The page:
This paper outlines the framework of an image segmentation system based on the expected presenialion of objects in an image. The paradigm uses models that best characterize those objects that are likely to be present in a scene as captured by a given image formation process. We present the parameters for describing the expected presentations and show how they can be developed into a regionbased image algebra that is a generalized mechanism for reasoning and planning image segmentation and subsequent machine learning tasks. We present results of experiments with Transmission Electron Microscope (TEM) serial sections aerial photographs of urban scenes Mill brain scans and dental radiographs.

  14. When Do Infants Expect Hands to Be Connected to a Person?

    ERIC Educational Resources Information Center

    Slaughter, Virginia; Heron-Delaney, Michelle

    2011-01-01

    A violation-of-expectation paradigm was used to test whether infants infer a person based on the presence of hands alone. Infants were familiarized to a pair of hands that extended out from a curtain to play with a rattle, after which the curtain was opened to reveal either a real person or a mannequin. Infants' looking at these outcomes was…

  15. Unexploded Ordnance in an Expectant Patient: A Case Report.

    PubMed

    Howell, Christopher M; Sontgerath, Joseph S; Simonet, Luke B

    2016-03-01

    Retained unexploded ordnance is only one of the numerous potential threats to coalition forces while deployed in the theater of operations. Though rare, these are also very real dangers for personnel involved with patient care and movement. Principles of management include determination of device type with plain film radiography, minimizing rotational and vibratory movement, and strategic isolation of the patient from the hospital facility, hospital personnel, and other patients. Early identification of this threat, as well as early involvement of the Explosive Ordnance Disposal team is paramount to safe and successful management. We present a case of a deceased patient in the expectant triage category with a delayed identification of retained unexploded ordnance during postmortem preparation. PMID:26926759

  16. Polyimide processing additives

    NASA Technical Reports Server (NTRS)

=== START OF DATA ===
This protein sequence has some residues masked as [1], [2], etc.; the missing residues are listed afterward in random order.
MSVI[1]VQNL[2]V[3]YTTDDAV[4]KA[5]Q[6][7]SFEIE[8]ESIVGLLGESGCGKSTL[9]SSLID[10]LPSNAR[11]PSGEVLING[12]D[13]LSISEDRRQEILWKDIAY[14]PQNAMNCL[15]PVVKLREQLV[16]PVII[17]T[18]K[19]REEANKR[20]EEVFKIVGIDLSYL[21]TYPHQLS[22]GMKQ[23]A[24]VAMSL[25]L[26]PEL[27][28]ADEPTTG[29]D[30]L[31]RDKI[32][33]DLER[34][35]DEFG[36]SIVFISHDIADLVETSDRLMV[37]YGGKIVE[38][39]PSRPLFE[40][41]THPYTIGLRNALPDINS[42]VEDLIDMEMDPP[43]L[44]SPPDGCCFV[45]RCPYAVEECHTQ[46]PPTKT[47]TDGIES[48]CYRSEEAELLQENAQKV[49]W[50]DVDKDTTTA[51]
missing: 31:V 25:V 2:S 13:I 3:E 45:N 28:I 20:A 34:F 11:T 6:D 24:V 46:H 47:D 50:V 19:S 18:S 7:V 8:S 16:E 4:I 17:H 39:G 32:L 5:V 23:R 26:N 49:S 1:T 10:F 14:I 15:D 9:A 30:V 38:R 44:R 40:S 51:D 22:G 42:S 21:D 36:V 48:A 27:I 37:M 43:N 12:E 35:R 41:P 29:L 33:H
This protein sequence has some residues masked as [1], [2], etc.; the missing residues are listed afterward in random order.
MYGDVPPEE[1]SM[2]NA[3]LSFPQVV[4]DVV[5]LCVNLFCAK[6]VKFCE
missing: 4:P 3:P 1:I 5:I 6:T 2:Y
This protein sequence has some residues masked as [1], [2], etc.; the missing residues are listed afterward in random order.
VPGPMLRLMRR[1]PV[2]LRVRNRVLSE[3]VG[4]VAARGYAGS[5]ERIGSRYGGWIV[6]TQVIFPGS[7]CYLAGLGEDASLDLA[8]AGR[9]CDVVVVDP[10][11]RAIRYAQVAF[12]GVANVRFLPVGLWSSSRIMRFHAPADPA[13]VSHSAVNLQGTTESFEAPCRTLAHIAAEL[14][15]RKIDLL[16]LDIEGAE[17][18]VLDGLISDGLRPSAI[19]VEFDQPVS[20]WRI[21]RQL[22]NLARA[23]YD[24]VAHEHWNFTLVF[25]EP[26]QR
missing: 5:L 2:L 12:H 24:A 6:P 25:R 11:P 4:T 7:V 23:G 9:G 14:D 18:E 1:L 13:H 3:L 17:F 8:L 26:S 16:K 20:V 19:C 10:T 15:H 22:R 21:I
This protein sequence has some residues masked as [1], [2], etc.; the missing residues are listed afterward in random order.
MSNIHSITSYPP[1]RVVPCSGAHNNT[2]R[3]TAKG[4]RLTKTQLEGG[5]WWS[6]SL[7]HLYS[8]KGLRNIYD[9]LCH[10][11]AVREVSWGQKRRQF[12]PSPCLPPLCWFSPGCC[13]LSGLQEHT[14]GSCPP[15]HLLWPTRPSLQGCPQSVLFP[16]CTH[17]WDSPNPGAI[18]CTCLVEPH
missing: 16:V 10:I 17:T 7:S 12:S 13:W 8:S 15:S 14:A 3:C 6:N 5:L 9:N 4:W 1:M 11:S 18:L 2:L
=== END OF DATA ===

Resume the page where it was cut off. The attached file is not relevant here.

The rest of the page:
Fletcher, James C. (Inventor); Pratt, J. Richard (Inventor); St.clair, Terry L. (Inventor); Stoakley, Diane M. (Inventor); Burks, Harold D. (Inventor)

    1992-01-01

    A process for preparing polyimides having enhanced melt flow properties is described. The process consists of heating a mixture of a high molecular weight poly-(amic acid) or polyimide with a low molecular weight amic acid or imide additive in the range of 0.05 to 15 percent by weight of additive. The polyimide powders so obtained show improved processability, as evidenced by lower melt viscosity by capillary rheometry. Likewise, films prepared from mixtures of polymers with additives show improved processability with earlier onset of stretching by TMA.

  17. Polyimide processing additives

    NASA Technical Reports Server (NTRS)

    Pratt, J. Richard (Inventor); St.clair, Terry L. (Inventor); Stoakley, Diane M. (Inventor); Burks, Harold D. (Inventor)

    1993-01-01

    A process for preparing polyimides having enhanced melt flow properties is described. The process consists of heating a mixture of a high molecular weight poly-(amic acid) or polyimide with a low molecular weight amic acid or imide additive in the range of 0.05 to 15 percent by weight of the additive. The polyimide powders so obtained show improved processability, as evidenced by lower melt viscosity by capillary rheometry. Likewise, films prepared from mixtures of polymers with additives show improved processability with earlier onset of stretching by TMA.

  18. Research Spotlight: The varying life expectancies of American reservoirs

    NASA Astrophysics Data System (ADS)

    Schultz, Colin

    2011-04-01

    Tasked with controlling floods, coping through droughts, generating electricity, maintaining the flow of drinking water, preserving species' habitats, and managing the local environment, the United States' large-scale freshwater management system is important. Unfortunately, as sediment is washed from river basins to reservoirs, the persistent addition of material eats away at a reservoir's capacity and, consequently, its useful life expectancy. Understanding the integrity of the reservoir system is particularly important, with climate projections anticipating warmer, drier conditions for some parts of the country. Using a database of sedimentation surveys conducted between 1775 and 1993, Graf et al. calculate the life expectancies of many of the nation's reservoirs. They find that although most of the country's large reservoirs were built between 1950 and 1960, they have a wide range of expiration dates. They find that most large reservoirs, those with capacities greater than 1.2 cubic kilometers (0.29 cubic mile), have useful life expectancies ranging from 200 to more than 1000 years, with the lowest average life expectancy in the interior West. (Water Resources Research, doi:10.1029/2009WR008836, 2010)